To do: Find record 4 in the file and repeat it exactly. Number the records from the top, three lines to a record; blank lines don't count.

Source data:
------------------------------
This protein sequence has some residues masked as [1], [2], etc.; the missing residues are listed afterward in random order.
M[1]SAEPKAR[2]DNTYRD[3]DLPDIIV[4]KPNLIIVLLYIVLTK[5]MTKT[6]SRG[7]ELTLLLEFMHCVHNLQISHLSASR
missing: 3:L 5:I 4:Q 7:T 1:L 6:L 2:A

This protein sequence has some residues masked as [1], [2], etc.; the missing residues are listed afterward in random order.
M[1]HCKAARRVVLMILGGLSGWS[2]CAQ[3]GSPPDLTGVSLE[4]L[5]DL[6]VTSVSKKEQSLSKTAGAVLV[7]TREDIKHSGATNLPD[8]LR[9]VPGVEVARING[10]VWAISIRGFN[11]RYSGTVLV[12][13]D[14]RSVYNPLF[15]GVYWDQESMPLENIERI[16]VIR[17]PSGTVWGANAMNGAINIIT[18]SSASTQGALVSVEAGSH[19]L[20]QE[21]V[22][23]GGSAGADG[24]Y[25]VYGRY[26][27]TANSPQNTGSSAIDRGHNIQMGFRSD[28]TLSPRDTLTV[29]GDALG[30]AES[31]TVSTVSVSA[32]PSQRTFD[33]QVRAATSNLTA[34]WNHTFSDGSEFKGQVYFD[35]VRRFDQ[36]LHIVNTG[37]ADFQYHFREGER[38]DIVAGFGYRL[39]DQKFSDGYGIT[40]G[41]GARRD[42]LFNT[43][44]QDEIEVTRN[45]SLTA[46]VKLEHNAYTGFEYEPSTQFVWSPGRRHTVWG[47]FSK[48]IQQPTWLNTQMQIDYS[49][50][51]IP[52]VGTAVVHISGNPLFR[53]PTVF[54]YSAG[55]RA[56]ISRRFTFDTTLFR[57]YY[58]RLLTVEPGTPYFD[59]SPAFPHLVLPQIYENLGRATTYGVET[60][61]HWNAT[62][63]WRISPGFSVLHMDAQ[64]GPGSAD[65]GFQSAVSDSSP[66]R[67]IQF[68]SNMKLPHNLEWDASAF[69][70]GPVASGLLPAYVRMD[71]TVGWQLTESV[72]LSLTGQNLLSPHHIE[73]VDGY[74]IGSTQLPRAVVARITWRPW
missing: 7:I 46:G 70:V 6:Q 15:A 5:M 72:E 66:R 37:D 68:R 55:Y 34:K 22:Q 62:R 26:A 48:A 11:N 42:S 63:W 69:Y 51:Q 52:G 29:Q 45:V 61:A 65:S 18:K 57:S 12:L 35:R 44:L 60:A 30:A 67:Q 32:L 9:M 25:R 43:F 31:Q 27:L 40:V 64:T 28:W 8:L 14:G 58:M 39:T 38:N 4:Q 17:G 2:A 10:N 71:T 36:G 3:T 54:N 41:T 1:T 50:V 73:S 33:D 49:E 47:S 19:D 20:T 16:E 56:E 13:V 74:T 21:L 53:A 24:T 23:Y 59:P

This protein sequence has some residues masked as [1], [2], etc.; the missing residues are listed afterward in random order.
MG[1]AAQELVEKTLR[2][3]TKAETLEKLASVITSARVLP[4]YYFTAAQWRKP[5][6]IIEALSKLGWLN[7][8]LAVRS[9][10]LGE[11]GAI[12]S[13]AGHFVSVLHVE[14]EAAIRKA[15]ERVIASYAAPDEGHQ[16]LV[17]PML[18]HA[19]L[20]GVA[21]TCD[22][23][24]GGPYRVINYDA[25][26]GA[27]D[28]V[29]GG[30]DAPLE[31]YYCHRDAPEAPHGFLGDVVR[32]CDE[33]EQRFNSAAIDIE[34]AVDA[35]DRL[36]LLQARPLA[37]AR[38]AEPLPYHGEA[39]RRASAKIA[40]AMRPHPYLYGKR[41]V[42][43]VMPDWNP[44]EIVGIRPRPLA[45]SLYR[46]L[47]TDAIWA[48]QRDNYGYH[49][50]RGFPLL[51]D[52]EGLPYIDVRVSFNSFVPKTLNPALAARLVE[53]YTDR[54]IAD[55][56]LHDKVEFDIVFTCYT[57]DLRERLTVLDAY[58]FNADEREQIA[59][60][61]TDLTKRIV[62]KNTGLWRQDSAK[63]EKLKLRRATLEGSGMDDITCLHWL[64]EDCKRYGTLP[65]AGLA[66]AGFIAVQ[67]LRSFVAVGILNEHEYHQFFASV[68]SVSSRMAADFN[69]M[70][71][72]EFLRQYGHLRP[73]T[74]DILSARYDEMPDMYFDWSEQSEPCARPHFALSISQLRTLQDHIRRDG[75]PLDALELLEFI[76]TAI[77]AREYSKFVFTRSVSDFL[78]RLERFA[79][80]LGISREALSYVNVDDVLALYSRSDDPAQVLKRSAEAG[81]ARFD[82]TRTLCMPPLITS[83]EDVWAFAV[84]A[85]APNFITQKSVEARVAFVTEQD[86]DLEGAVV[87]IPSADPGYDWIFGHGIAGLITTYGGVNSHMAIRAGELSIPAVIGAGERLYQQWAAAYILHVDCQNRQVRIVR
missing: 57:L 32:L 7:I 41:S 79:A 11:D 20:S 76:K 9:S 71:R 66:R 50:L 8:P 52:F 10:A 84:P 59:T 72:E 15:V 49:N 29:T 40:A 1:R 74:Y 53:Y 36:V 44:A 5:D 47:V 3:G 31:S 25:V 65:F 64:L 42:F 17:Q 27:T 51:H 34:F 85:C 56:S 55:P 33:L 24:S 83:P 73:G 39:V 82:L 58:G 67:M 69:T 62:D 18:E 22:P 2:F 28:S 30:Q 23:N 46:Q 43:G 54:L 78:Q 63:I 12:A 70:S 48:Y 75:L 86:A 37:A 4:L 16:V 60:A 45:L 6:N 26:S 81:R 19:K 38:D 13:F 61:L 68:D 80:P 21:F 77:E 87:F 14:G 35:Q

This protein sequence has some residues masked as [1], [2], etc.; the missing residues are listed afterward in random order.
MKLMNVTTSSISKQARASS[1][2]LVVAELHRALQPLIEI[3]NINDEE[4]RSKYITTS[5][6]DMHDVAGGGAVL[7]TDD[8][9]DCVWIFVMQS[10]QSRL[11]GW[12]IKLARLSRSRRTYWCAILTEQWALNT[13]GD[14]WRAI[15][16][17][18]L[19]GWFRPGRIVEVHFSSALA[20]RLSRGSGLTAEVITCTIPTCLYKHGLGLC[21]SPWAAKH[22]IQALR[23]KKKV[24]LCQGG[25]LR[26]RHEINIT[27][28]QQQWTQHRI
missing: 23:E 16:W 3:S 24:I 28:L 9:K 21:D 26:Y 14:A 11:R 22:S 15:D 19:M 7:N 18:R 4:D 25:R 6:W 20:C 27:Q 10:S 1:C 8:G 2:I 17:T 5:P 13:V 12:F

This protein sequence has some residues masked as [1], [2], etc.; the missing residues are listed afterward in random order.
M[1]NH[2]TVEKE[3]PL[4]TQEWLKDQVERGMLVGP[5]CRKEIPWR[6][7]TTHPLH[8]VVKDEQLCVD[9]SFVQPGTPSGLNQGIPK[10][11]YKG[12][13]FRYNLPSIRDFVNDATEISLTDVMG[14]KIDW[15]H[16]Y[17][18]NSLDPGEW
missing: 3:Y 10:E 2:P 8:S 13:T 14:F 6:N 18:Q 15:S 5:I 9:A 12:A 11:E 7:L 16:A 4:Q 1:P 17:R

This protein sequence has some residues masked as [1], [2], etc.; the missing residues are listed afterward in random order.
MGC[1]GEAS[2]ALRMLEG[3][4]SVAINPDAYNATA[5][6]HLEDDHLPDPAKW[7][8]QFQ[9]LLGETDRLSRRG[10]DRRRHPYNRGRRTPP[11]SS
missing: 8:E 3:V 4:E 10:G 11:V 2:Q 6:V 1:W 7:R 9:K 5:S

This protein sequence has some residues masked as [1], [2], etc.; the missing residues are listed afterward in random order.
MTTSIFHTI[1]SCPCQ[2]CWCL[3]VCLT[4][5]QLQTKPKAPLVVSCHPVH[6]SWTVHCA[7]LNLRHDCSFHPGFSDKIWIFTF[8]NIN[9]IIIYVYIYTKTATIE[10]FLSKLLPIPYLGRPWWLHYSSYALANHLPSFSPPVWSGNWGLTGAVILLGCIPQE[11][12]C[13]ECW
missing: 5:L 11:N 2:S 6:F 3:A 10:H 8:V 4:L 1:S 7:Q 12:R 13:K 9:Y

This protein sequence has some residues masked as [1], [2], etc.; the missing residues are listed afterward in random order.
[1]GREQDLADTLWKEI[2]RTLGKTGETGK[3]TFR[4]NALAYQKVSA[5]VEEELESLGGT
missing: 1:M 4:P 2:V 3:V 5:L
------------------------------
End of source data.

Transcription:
This protein sequence has some residues masked as [1], [2], etc.; the missing residues are listed afterward in random order.
MKLMNVTTSSISKQARASS[1][2]LVVAELHRALQPLIEI[3]NINDEE[4]RSKYITTS[5][6]DMHDVAGGGAVL[7]TDD[8][9]DCVWIFVMQS[10]QSRL[11]GW[12]IKLARLSRSRRTYWCAILTEQWALNT[13]GD[14]WRAI[15][16][17][18]L[19]GWFRPGRIVEVHFSSALA[20]RLSRGSGLTAEVITCTIPTCLYKHGLGLC[21]SPWAAKH[22]IQALR[23]KKKV[24]LCQGG[25]LR[26]RHEINIT[27][28]QQQWTQHRI
missing: 23:E 16:W 3:S 24:I 28:L 9:K 21:D 26:Y 14:A 11:R 22:S 15:D 19:M 7:N 18:R 4:D 25:R 6:W 20:C 27:Q 10:S 1:C 8:G 2:I 17:T 5:P 13:V 12:F